Immerse yourself in art at new Leonardo exhibitNov 30, 2021 01:34PM ● By Justin Adams
A family takes in the art displayed during the Immersive Art Series, now running at the Leonardo. (Justin Adams/City Journals)
By Justin Adams | [email protected]
There’s a new way to experience classic works of art at the new IDEA space at the Leonardo museum in downtown Salt Lake City.
The acronym stands for “Immersive Digital Exploratory Art.” Occupying a large chunk of the museum’s second floor, the new space may seem sparse when the lights are on—large blank walls, a few mirrors, some benches and cushions for visitors to sit on. But turn off the lights and fire up the dozens of projectors strewn across the ceiling, and suddenly you’re flying through Van Gogh’s “Starry Night” or are nestled peacefully in Monet’s lush gardens. Each scene of artwork transforms seamlessly into the next with animations that bring each piece to life.
Accompanying the artwork is an occasional voice-over that provides context for the artwork, but more often a piece of music; from classical music for the Romantic period to jazz music for the post-modern.
The exhibit, Immersive Art Series, was created by Universal Exhibition Group and has previously been shown in Moscow, Dubai, Belgium and Switzerland. The Leonardo will be its first home in North America.
The series consists of five shows, each centered around a different era or theme. The first show being played at the Leonardo is titled “Monet to Kandinsky” and features the work of “10 artists who revolutionized the art world.” The next show that will be added to the rotation focuses on the Italian Renaissance.
“[The Leonardo] is the perfect space for this because it’s all about science, technology and art and that’s exactly what this is all about,” said Steve Boulay, COO of Magic Space Entertainment, a local company who partnered with the Leonardo to build the IDEA space and bring the Immersive Art Series to Utah.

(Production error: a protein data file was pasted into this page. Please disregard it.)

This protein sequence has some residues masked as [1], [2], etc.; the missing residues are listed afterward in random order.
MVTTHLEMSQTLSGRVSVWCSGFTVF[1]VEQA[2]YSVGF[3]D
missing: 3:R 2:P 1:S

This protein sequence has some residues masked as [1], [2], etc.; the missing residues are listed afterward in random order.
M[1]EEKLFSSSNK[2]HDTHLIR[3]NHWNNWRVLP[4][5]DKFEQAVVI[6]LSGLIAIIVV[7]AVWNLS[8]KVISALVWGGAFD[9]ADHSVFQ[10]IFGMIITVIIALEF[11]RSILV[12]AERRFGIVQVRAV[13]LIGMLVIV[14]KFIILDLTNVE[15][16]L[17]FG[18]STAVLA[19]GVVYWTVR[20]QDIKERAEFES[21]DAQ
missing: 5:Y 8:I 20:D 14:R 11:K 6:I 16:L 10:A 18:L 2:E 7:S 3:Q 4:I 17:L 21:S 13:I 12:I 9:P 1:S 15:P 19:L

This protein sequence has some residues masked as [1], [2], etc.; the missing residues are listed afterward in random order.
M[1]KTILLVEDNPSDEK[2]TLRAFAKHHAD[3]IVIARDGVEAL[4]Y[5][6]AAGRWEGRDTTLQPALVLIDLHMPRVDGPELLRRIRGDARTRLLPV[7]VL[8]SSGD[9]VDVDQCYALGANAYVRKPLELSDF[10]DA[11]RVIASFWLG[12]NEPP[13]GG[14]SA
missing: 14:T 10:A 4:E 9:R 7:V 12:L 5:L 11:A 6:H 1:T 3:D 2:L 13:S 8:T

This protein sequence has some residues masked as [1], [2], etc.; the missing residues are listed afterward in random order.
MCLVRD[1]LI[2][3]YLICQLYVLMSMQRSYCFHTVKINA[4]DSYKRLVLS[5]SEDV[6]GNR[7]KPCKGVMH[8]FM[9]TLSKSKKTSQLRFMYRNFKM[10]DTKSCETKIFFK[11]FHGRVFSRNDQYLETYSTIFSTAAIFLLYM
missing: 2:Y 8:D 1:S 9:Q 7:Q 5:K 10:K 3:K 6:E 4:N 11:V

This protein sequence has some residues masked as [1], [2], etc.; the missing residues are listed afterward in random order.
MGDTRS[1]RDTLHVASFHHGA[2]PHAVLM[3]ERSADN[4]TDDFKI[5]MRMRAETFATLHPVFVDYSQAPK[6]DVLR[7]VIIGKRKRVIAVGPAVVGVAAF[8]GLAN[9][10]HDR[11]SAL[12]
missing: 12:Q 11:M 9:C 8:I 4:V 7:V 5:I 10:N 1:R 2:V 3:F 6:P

Although he’s surrounded by world class entertainment throughout his career of bringing Broadway productions to cities around the world, Boulay said there’s something “different” about this exhibit. In fact, he said he spent three hours just sitting in the space and enjoying the show all by himself.
Although the IDEA space was built with the Immersive Art Series in mind, Boulay and the Leonardo envision many other uses for their investment.
“If we have the space, we can also curate local content. We’re going to be able to do things like have shows based on Utah history or shows that highlight Utah artists,” he said. “I think you’re going to see shows here for a decade, which is fantastic.”
The new space is also a perfect addition to the Leonardo as the country slowly emerges from the pandemic, said Executive Director Alex Hesse.
“This new space is very open, it’s ‘no touch,’ and we can also restrict how many people are inside. It’s a very COVID-friendly experience,” she said. “It also feels joyful, inspiring and uplifting and that feels very important to all of us at this time.”
Tickets for “Monet to Kandinsky” are now available through the Leonardo’s website, www.theleonardo.org.